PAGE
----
Judge throws out case against Laikipia governor
What you need to know:
- The six, hired by former Governor Joshua Irungu, were forced out of office by Mr Muriithi for incompetence.
- Their lawyer Kibe Mungai explained that the acts of the governor amount to blatant illegalities and contempt of the rule of law.
The Employment and Labour Relations Court has dismissed a case in which members of the Laikipia County Public Service Board sued Governor Ndiritu Muriithi for interfering with their work.
Justice Nzioki wa Makau allowed Governor Muriithi’s preliminary objection to the suit and ruled that the board and the governor do not have an employee-employer relationship.
He added that the petition should have been filed in the High Court.
The six, hired by former Governor Joshua Irungu, were forced out of office by Mr Muriithi for incompetence.
Through lawyer Kibe Mungai, they sued the county government, Governor Muriithi and the County Assembly, arguing that their constitutional rights to fair administrative action had been infringed.
But Justice Makau said the petition, in its substance, is not about employee and employer relationship, but a matter of the enforcement of fundamental rights purely within the purview of the High Court.
“This is the wrong forum and as such I lack the requisite jurisdiction to entertain the petition as it is not an employment matter,” the judge said.
The petitioners - board chairperson Mary Mutonyi, Naftali Githua (vice chair), Geoffrey Maina, Esther Nyaguthii, Adan Mohammed and Petro Santa - indicated that they were entitled to a non-renewable term of six years ending on August 2019.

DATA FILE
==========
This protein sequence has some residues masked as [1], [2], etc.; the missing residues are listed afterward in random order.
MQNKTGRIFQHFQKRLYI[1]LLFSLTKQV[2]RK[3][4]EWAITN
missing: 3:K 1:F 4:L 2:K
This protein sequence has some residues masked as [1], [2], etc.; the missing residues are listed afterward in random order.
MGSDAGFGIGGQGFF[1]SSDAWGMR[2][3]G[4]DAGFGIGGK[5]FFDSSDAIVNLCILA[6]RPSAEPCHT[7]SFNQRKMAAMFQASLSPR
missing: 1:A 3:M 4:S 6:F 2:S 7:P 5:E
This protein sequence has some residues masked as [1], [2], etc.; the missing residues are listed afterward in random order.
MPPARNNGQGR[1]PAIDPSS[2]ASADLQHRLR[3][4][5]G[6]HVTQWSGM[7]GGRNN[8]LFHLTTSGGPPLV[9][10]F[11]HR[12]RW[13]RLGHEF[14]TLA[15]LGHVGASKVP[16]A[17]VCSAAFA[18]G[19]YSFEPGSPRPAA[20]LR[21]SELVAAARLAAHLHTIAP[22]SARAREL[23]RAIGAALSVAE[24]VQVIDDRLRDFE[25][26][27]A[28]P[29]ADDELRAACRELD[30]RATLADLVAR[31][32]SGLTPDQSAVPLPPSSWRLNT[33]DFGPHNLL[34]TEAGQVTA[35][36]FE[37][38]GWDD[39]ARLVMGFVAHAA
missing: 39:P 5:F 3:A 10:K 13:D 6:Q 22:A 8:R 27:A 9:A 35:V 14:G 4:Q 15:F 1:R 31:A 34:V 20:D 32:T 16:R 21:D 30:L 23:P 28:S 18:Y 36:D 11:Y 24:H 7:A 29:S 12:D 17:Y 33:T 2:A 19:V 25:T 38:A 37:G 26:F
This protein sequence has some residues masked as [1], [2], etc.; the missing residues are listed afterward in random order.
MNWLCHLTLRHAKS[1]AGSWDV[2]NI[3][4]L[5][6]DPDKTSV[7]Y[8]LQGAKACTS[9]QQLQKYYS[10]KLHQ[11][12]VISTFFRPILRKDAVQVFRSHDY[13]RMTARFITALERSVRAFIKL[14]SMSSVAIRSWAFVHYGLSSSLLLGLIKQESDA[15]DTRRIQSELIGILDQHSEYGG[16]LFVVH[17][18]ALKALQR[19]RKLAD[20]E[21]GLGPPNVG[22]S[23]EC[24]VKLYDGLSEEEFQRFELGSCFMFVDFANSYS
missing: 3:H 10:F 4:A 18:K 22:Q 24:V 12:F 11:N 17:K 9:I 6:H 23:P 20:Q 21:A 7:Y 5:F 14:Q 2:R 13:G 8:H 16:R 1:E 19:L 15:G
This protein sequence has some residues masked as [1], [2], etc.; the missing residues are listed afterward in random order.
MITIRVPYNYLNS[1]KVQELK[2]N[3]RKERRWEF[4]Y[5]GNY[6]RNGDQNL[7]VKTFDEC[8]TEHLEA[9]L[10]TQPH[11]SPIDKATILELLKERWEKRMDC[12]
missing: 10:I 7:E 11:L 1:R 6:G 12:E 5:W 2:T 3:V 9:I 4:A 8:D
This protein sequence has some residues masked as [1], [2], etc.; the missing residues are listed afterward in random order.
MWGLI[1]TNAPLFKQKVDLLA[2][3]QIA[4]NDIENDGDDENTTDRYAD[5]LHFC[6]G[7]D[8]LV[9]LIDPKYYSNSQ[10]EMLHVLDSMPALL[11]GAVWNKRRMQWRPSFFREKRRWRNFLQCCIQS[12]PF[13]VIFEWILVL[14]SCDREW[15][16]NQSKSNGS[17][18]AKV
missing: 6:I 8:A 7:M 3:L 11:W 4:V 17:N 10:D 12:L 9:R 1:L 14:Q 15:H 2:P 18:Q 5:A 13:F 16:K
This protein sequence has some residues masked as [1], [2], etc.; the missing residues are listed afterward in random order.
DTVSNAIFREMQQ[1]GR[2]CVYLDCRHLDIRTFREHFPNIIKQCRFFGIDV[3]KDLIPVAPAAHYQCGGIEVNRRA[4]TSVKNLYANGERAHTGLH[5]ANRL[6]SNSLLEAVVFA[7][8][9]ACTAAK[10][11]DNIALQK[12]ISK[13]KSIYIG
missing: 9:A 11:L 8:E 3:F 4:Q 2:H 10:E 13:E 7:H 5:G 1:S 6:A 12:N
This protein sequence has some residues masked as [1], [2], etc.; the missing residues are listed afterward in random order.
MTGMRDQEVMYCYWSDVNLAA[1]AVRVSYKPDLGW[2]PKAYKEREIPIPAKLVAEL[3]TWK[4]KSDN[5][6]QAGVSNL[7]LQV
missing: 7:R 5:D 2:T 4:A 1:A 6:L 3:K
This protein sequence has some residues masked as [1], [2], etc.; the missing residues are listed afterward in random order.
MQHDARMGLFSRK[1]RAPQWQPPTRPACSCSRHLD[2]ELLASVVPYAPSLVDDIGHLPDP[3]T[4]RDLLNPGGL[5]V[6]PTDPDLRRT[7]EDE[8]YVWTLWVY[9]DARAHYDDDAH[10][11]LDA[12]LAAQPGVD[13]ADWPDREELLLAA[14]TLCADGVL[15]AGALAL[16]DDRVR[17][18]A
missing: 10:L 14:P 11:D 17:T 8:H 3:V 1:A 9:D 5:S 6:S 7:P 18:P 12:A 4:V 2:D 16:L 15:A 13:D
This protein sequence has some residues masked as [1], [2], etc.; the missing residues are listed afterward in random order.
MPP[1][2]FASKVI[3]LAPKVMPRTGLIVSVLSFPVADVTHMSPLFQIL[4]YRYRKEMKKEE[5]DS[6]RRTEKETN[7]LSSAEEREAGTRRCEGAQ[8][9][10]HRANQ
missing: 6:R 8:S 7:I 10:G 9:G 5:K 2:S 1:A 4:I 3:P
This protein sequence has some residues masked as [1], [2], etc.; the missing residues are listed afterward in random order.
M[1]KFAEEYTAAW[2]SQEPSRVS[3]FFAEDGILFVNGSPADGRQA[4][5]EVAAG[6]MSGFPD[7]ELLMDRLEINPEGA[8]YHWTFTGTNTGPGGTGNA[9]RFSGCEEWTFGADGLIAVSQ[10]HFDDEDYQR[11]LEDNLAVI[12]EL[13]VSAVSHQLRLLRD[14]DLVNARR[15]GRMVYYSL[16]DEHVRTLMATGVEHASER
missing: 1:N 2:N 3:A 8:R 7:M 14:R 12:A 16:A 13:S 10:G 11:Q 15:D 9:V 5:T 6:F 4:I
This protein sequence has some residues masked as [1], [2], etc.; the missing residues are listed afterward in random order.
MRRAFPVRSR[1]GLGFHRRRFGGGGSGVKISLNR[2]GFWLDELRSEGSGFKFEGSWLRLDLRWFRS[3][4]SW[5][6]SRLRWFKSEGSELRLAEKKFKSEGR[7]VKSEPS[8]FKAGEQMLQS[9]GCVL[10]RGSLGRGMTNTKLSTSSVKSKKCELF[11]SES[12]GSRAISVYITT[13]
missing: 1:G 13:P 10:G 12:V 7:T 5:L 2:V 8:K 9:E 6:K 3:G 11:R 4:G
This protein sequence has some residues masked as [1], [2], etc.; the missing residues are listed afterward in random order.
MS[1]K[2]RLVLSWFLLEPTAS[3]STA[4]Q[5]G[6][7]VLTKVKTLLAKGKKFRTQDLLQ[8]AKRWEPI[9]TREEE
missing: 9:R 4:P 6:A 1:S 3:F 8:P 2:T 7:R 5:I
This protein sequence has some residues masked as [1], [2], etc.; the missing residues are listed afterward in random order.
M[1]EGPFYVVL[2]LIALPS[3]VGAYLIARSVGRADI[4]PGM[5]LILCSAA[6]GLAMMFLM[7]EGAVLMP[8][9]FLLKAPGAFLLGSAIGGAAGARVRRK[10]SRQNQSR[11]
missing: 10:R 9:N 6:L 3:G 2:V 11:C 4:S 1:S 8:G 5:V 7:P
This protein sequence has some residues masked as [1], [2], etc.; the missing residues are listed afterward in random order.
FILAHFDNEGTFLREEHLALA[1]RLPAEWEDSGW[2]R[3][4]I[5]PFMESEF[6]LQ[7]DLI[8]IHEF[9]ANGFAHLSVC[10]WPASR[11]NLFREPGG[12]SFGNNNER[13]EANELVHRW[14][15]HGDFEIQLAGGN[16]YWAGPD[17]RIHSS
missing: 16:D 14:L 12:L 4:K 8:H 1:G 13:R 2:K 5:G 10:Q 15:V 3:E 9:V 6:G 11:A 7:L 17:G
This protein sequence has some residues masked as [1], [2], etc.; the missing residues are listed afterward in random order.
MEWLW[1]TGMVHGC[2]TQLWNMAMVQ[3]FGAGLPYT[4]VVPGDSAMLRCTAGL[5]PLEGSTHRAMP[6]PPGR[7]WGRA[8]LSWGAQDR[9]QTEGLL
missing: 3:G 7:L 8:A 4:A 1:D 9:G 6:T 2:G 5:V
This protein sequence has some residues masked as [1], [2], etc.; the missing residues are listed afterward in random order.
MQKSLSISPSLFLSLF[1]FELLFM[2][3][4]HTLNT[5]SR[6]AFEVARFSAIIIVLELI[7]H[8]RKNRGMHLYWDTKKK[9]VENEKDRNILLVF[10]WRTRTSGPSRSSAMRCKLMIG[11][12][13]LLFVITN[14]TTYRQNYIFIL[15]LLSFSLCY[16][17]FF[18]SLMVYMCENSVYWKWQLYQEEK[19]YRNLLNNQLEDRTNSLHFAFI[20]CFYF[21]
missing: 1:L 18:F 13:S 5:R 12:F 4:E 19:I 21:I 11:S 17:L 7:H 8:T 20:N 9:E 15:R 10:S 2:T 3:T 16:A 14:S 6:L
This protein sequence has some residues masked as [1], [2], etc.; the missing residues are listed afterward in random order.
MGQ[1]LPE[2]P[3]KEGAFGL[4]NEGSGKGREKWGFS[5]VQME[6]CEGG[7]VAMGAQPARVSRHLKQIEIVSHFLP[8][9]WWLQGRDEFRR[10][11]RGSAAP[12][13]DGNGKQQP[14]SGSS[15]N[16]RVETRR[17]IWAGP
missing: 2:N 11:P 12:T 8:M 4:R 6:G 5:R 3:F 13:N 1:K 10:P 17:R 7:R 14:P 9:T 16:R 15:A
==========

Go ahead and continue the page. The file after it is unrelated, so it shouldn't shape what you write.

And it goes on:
The board members said the governor had illegally locked their offices in Nyahururu town.
“The petitioners were evicted from their offices by the combined acts of county government and the governor and sponsored mobs purporting to be aggrieved residents of Laikipia,” lawyer Mungai said.
“They were evicted from office and barred from accessing it by changing the locks to the offices,” he added.
He explained that the acts of the governor amount to blatant illegalities and contempt of the rule of law.
“The eviction from the office through a combination of public lynching by the governor, sponsored public demonstrations, blocking of access to their offices by protesters and changing of locks amount to illegality.
"The board members have not been removed according to laid down legal provisions and procedures,” Mr Mungai said.
Ms Mutonyi said the governor has privately and publicly questioned loyalty of the board as constituted.
“Despite their constant assurances that by law they are enjoined to faithfully serve government of the day subject to maintaining the constitutional independence,” said Ms Mutonyi.
She further indicated that the governor has adopted a privately and publicly hostile ‘antagonistic attitude’ towards the staff recruited by his predecessor.
“The board was opposed to outsourcing of a private firm named Delloite to recruit Chief Officers but the governor directed them to outsource services. The move was in contravention of County Governments Act. The refusal triggered considerable annoyance of the governor towards the board,” Ms Mutonyi said.
When calling for dismissal of the petition, the governor submitted that the board members cannot sue in their own name but should have sued in the name of the county Public Service Board, which they were members.
But the petitioners argued that the issues for determination related to whether the court had jurisdiction to determine the petition and the application.
The petitioners submitted that the threshold for a preliminary objection was not met in some grounds of the preliminary objection by the respondents.